St. John's Cognitive Health will host the sixth annual Cognitive Health
Speaker Series on June 8 and 9, in partnership with the University of
Wyoming’s Center on Aging. This year’s featured speaker is
Dan Press, MD, a neurologist and memory loss expert from
Beth Israel Deaconess Medical Center, a Harvard University teaching hospital.
On Thursday, June 8, from 6:00 to 7:30 pm at Teton County Library, Dr.
Press will present "Taking Charge! How to Utilize the Tools for Memory
Retention." Studies show that lifestyle interventions can significantly
lower the risk of developing memory loss. To date, the most effective
programs are multimodal and integrate exercise, specific dietary adjustments,
cognitive activities, and management of cardiovascular risk factors. Dr.
Press will describe Harvard’s “Brain Fit Club,” St.
John’s “BrainWorks” and other programs designed to promote
brain health in an engaging way.
On Friday, June 9, Dr. Press will present "Good News in Memory Loss
Research" from 12:00 to 1:30 pm at Teton County Library. Promising
new therapies are underway to help prevent and slow memory loss. With
advances in determining the neural networks that are damaged, the possibility
of noninvasive brain stimulation offers a new treatment pathway. Dr. Press
will report on encouraging studies to date on Transcranial Magnetic Stimulation
(TMS), transcranial direct current stimulation (tDCS), and other brain
stimulation techniques. These techniques can be combined with cognitive
exercises to help improve specific cognitive functions. The presentation
will be followed by a Q&A session with Dr. Press and Martha Stearn,
MD, director of St. John's Cognitive Health.
Both presentations are free and open to the public, and refreshments will
be served. No RSVP is required.
Dr. Press’s clinical and research interests are in neurodegenerative
conditions such as Alzheimer’s disease, Parkinson’s disease,
and Lewy Body diseases. He has published extensively on these subjects
and is currently conducting research projects funded by the National Institutes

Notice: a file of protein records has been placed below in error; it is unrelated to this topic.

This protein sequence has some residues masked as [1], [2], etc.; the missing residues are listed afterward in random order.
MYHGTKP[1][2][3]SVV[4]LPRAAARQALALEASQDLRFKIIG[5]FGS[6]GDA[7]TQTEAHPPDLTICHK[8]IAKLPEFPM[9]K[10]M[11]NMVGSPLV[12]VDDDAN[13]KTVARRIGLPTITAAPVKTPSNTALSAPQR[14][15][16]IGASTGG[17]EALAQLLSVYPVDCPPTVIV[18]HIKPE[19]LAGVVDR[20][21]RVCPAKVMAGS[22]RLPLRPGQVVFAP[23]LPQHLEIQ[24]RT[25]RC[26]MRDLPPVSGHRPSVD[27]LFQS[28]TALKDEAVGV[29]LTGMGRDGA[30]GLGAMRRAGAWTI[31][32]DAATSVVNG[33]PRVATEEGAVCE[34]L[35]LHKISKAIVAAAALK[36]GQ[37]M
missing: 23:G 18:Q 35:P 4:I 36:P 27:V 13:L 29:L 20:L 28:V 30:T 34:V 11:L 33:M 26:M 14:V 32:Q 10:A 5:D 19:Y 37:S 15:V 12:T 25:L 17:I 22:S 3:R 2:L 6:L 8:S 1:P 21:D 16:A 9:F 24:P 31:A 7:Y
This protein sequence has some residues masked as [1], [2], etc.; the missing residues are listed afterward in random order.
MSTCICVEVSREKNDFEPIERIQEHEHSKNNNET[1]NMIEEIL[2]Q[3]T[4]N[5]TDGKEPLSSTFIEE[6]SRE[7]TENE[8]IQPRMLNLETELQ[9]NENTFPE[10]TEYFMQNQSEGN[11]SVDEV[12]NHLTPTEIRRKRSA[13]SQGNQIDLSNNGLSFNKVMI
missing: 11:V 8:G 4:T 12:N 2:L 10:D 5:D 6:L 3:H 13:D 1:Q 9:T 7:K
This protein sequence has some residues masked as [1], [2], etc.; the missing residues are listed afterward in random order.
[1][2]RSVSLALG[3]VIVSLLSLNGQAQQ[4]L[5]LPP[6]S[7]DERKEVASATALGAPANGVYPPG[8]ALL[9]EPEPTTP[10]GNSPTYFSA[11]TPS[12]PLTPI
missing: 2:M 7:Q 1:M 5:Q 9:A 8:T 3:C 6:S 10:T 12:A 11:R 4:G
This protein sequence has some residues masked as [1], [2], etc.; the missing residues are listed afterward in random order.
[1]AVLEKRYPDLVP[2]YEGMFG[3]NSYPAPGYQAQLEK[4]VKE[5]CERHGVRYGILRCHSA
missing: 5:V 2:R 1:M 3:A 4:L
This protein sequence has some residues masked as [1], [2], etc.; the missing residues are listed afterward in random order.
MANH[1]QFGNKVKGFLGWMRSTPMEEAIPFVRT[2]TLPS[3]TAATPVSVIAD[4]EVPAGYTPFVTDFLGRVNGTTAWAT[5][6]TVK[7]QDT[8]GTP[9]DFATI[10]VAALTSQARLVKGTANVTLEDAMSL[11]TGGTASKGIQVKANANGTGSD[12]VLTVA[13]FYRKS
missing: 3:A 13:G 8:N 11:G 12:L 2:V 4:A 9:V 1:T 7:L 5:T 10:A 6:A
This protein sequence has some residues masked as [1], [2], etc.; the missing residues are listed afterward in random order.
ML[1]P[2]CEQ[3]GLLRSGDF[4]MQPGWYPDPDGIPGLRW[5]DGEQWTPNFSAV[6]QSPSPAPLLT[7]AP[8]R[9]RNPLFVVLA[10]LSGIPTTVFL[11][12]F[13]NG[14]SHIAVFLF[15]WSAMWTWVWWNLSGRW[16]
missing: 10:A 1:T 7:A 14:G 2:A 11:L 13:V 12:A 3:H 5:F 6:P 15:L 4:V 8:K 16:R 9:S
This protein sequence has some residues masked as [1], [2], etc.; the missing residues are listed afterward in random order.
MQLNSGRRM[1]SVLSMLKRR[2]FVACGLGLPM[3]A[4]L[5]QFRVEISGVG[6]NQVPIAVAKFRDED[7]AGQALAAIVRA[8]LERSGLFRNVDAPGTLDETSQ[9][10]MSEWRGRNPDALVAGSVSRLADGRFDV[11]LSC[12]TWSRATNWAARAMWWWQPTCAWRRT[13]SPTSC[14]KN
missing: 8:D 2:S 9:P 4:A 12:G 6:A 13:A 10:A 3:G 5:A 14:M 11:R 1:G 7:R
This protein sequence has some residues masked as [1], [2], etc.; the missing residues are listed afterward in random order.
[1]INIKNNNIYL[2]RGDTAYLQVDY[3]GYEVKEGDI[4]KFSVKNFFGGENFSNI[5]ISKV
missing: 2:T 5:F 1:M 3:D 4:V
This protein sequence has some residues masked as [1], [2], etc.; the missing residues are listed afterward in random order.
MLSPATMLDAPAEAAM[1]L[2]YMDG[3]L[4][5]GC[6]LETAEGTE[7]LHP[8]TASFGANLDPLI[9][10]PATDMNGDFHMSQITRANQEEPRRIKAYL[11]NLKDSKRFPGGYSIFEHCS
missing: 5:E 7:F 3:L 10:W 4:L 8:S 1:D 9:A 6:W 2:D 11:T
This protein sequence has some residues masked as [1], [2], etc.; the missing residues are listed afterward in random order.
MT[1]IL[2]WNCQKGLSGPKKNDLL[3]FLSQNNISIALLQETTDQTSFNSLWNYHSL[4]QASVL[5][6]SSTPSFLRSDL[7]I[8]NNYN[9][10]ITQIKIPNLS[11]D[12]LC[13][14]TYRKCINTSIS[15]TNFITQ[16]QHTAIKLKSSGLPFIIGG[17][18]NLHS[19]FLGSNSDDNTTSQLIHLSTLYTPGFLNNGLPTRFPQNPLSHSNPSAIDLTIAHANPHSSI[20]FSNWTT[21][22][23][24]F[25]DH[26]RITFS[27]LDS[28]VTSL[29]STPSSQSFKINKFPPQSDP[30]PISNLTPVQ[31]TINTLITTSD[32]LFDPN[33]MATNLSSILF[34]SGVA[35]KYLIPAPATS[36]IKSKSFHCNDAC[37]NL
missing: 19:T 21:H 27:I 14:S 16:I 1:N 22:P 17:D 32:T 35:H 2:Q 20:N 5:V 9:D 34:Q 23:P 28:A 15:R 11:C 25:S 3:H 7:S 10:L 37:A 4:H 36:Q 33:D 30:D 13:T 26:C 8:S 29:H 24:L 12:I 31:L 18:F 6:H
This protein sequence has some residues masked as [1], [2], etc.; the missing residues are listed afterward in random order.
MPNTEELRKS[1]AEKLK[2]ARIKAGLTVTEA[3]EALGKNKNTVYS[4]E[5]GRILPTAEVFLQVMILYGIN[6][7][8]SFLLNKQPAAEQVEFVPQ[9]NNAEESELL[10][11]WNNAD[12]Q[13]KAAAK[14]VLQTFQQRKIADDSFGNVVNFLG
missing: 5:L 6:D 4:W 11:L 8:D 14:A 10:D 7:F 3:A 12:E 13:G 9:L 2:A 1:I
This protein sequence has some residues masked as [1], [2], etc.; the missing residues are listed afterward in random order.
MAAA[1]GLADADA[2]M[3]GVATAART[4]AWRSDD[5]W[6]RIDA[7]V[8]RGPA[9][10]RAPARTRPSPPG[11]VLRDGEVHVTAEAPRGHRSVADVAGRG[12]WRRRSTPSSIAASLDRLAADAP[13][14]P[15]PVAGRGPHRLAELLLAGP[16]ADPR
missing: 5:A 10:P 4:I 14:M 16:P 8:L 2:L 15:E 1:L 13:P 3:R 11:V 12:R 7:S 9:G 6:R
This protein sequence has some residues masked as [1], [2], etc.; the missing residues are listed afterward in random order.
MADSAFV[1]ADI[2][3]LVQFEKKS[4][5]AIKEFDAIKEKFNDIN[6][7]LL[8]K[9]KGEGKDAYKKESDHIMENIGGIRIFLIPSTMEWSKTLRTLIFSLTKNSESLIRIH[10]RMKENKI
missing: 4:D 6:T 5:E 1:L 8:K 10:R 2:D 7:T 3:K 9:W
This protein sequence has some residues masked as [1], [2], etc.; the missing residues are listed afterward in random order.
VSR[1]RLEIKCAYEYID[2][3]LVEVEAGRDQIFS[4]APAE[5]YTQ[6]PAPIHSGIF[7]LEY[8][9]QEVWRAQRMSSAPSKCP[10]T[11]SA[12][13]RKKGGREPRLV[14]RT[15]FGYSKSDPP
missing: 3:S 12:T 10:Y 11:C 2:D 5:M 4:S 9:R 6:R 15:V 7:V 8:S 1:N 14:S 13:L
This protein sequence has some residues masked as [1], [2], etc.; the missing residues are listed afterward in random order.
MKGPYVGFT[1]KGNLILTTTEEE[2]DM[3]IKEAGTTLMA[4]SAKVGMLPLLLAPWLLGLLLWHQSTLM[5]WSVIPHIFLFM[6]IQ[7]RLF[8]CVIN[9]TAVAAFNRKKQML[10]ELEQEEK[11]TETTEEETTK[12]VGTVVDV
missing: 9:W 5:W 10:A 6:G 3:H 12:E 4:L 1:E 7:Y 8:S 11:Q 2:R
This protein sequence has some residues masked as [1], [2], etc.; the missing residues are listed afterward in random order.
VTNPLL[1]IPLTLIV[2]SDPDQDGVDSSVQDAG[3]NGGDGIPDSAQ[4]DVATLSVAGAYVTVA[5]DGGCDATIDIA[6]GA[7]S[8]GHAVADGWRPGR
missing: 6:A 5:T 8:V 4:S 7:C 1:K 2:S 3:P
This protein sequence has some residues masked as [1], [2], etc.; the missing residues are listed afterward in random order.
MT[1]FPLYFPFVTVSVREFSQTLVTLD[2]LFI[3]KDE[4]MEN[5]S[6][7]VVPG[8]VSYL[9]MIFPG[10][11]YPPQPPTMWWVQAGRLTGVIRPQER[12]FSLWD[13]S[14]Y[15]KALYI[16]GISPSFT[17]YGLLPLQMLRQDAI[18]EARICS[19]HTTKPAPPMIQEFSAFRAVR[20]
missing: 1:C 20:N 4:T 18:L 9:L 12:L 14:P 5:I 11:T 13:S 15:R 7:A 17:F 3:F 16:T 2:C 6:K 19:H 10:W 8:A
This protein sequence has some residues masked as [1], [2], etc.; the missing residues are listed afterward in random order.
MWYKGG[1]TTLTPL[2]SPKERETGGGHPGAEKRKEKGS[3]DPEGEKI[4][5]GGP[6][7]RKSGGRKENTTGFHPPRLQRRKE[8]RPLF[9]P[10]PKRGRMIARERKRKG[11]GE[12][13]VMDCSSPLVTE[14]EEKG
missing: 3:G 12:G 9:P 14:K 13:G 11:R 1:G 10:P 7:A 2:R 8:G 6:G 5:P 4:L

of Health, the Harvard Center for Neurodiscovery, and other foundations.
There are now 10,000 Wyomingites suffering from Alzheimer’s disease
and other dementias (up from 7,000 in 2000), and the number is anticipated
to rise to 15,000 by 2025. Wyoming’s 114% increase in AD prevalence
is one of the highest projected percentage changes in the nation, behind
only Utah, Alaska and Colorado. (Source: Alzheimer’s Association,
alz.org.) Nationally, more than 5 million Americans are living with Alzheimer’s
disease (AD), and by 2050, that number is projected to reach 13.5 million.
Preventive measures and early diagnosis are essential to managing memory
loss and its enormous toll on families and communities.
Further details about the Cognitive Health Speaker Series are available at
St. John's Cognitive Health or by contacting event coordinator Annie Riddell at 307 690 5284 or
Media Contact: Karen Connelly at 739-7390 or email
ABOUT ST. JOHN’S COGNITIVE HEALTH
Since 2009, St. John's Cognitive Health, a service group of St. John's
Medical Center Physician Practices, has been actively engaged in raising
public awareness about memory loss and cognitive impairment. The clinic
provides assessment, treatment, and care planning for those suffering
from memory impairments, as well as support services for families and
ABOUT ST. JOHN’S MEDICAL CENTER
St. John's Medical Center in Jackson, Wyoming, offers patient-centered
clinical excellence and community wellness services through a full-service
hospital, primary care, and specialty physician practices, and a long-term
care Living Center.
ABOUT ST. JOHN’S HOSPITAL FOUNDATION
The mission of the
St. John’s Hospital Foundation is to secure philanthropic support to advance the mission and strategic
objectives of St. John’s Medical Center, including patient-centered
care, clinical excellence, and community wellness.